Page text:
According to a joint investigation by the Guardian newspaper and the nonprofit climate watchdog, Corporate Accountability has questioned the efficacy of the “vast majority” of environmental projects most commonly used within the voluntary carbon market.
The analysis was first reported last week by the trade website Power Technology.
Such projects aim to offset greenhouse gas emissions by finding endeavors with low enough carbon footprints to bring into equilibrium carbon produced by manufacturers. Still, the report says the “fundamental failings” cannot be relied upon to tackle global warming, the report claims.
The investigation analyzed 50 emission offset projects that have sold the most carbon credits within the global VCM, and found most of them “…exaggerate climate benefits and underestimate the potential harm caused by the project’s activity.”
The most prevalent projects cited in the report include forestry schemes, hydroelectric dams, solar and wind farms, waste disposal and greener household appliance schemes across 20 countries, most of which have developing economies. The Guardian and Corporate Accountability data come from Allied Offsets, the world’s most extensive and comprehensive emissions trading database, aggregating information about projects traded within the VCM from their inception.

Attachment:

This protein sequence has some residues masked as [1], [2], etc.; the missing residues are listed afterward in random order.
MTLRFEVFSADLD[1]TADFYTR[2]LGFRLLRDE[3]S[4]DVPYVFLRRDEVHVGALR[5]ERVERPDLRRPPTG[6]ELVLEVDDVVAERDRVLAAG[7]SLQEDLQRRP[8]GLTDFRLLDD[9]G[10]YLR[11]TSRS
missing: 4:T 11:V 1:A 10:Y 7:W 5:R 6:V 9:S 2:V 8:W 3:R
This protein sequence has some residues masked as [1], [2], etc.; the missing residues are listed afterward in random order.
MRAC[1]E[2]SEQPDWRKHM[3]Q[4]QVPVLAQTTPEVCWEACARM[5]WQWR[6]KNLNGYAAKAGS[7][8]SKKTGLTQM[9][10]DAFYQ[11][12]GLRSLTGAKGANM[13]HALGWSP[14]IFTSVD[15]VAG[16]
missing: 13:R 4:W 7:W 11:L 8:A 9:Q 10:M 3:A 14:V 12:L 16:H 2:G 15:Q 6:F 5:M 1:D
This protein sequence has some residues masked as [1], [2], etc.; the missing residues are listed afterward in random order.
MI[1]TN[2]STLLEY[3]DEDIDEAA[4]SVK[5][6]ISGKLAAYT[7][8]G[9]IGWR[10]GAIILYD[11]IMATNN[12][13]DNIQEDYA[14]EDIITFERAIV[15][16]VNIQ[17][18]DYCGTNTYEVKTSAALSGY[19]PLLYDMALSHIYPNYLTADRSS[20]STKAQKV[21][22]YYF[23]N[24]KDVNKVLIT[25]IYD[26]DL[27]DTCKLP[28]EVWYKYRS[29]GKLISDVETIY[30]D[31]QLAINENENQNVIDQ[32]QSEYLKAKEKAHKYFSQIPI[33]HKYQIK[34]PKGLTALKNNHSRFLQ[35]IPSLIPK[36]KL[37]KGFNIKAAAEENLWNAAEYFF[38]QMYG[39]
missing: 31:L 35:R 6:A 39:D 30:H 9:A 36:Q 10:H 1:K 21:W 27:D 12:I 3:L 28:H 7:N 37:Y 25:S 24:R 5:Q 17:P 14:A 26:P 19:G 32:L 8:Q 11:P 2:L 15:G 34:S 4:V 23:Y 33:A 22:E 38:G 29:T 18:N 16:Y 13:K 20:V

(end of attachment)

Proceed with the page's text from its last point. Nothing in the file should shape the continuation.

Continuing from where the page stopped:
The analysis found that 78% of the 50 projects, or 39 of the 50 companies analyzed, were categorized as “likely junk or worthless” due to one or more “fundamental failing” undermining its alleged emissions offsetting power.
Eight others, or 16%, look “problematic”; evidence suggests they may have at least one fundamental failing and could therefore be “junk.”
The analysis also found that $1.16b worth of carbon credits have been traded so far from those projects classified as “likely junk or worthless,” the report claims.
The criteria for assessing whether a project is likely junk was based on whether there was “compelling evidence” or high risk that the project could not guarantee additional GHG emission cuts. In some cases, there was evidence to suggest that projects were leaking further, additional emissions, or simply shifting emissions elsewhere. Evidence suggested that a project’s climate benefits had been exaggerated in other cases.
In January, a joint investigation by the Guardian, the German newspaper Die Zeit and online climate reporters at SourceMaterial revealed that more than 90% of rainforest offsets offered by Verra, the world’s leading carbon credits certifier, were likely to be “phantom credits” and did not represent genuine emissions reductions.
Verra published a statement on September 21 in response to the latest Guardian and Corporate Accountability investigation, suggesting that the Guardian has gone “dangerously off track when it comes to reporting on the VCM.”